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How Employees Win Customers’ Hearts 
 

6/29/2010  By Rita Zeidner 
 
Barbara Glanz, president of Glanz Communications Inc.


SAN DIEGO—Do you know what it feels like to be a customer of your organization?

Are you communicating with your customers and your employees on both a business and a human level?

If the answer to both questions isn’t a resounding “Yes!” you probably aren’t as good a manager as you could be, according to crowd-pleasing author Barbara Glanz, president of Glanz Communications Inc. in Sarasota, Fla.

A gifted storyteller, Glanz peppered her June 27, 2010 SHRM Annual Conference Super Sunday Session here on how to give great customer service—attended by more than 200 early arrivers—with personal anecdotes that carried a singular theme: “Let no one come to you without coming away better and happier.”

The message, she said, was inspired by “Johnny,” a bagger at a grocery store who has a developmental disability. Johnny, who had heard her speak to another group, took her message literally and began placing inspirational notes in customers’ shopping bags.

Customers loved it, and many made special trips to the store just to receive the messages. Some customers insisted that Johnny pack their groceries, even if it meant standing in a longer line at checkout.

His supervisor was caught off guard by Johnny’s initiative. But because the messages were a hit with customers, Johnny was allowed to keep doing it.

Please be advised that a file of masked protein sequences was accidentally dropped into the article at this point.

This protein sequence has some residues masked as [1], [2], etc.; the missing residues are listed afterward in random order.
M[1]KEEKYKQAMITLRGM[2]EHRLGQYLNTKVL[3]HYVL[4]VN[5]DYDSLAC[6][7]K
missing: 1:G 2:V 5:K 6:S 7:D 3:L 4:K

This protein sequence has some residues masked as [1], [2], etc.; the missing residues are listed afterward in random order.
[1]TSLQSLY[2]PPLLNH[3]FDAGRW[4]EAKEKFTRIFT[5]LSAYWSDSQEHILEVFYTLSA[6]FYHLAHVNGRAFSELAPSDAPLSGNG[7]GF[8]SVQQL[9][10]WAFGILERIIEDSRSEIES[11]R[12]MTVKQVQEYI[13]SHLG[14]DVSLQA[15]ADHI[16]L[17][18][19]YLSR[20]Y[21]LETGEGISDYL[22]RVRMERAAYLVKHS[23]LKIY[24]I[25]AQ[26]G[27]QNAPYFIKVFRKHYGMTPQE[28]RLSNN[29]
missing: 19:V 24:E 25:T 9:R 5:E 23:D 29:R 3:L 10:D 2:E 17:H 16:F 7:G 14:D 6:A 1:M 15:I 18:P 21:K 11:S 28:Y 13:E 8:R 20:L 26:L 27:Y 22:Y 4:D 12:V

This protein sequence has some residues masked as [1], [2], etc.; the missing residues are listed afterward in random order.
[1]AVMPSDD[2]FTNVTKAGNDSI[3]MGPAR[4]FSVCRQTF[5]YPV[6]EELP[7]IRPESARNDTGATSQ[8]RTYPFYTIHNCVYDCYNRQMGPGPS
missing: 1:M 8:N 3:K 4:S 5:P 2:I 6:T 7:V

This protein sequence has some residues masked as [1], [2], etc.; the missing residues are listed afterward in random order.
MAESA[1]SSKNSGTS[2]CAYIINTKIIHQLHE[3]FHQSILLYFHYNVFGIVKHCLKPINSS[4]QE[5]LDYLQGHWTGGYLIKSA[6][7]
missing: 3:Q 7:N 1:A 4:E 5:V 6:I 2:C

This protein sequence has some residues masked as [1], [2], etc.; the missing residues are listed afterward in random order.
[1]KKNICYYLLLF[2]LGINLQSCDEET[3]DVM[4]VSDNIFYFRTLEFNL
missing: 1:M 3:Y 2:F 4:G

“Eighty percent of customer service is creative thinking,” Glanz said. “It’s about giving people options and alternatives. You have to win people over from the heart.”

Glanz had most of her audience tearing up when she related the experience of a young girl who had been mauled by a dog but whose most vivid memories of the awful experience were of the loving care she received from doctors and nurses. As her denouement, Glanz revealed that she was the little girl in her story.

The secret to great customer service, she said—including the type of care she got as a severely injured child—lies in getting employees to understand that their organization will be a “better place, or not quite as good, because of me.”

She identified 10 “simple truths” to customer service:

1.      Great service inspires stories and memories. She recommended collecting stories about good customer service and sharing them with employees and their family members.

2.      Great service requires creativity and “outside the box” thinking.

3.      Great service is a choice—and organizations must convince workers to make that choice.

4.      Service starts with a vision.

5.      Organizations must ensure that their employees understand the vision.

6.      Great service surprises people.

7.      Anyone can deliver great service.

8.      Great service requires going the extra mile.

9.      Great service brings customers back.

10.  Great service comes from the heart.

Rita Zeidner is a senior writer for HR Magazine.


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